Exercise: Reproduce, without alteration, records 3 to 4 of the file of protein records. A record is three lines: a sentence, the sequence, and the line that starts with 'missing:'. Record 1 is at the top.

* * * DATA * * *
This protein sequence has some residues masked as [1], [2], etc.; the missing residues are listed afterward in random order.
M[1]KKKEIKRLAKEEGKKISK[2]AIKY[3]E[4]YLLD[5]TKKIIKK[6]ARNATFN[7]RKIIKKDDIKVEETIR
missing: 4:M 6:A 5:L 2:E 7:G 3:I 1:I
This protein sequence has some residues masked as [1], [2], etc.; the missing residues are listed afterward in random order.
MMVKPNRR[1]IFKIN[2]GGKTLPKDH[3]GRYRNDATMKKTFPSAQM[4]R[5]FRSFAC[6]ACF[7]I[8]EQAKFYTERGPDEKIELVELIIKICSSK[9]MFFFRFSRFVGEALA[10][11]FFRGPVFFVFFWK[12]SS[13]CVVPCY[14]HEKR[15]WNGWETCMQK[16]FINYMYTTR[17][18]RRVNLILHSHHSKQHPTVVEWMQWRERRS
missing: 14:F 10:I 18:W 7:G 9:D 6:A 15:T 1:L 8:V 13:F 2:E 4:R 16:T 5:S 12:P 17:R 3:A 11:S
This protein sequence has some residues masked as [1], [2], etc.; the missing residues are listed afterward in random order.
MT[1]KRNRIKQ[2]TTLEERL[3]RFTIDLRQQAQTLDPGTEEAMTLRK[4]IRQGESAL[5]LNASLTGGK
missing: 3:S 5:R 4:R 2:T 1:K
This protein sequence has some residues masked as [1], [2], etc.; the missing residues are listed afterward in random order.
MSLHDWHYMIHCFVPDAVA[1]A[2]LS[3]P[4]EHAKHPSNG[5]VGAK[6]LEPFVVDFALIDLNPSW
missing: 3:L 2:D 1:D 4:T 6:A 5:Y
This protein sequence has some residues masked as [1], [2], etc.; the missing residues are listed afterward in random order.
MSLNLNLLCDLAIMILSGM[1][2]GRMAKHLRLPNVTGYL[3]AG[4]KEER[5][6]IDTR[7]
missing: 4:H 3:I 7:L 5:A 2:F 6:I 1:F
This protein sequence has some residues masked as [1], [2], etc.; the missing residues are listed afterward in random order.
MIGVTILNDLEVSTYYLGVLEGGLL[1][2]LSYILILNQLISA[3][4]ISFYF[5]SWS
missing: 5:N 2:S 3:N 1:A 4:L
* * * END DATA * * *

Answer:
This protein sequence has some residues masked as [1], [2], etc.; the missing residues are listed afterward in random order.
MT[1]KRNRIKQ[2]TTLEERL[3]RFTIDLRQQAQTLDPGTEEAMTLRK[4]IRQGESAL[5]LNASLTGGK
missing: 3:S 5:R 4:R 2:T 1:K
This protein sequence has some residues masked as [1], [2], etc.; the missing residues are listed afterward in random order.
MSLHDWHYMIHCFVPDAVA[1]A[2]LS[3]P[4]EHAKHPSNG[5]VGAK[6]LEPFVVDFALIDLNPSW
missing: 3:L 2:D 1:D 4:T 6:A 5:Y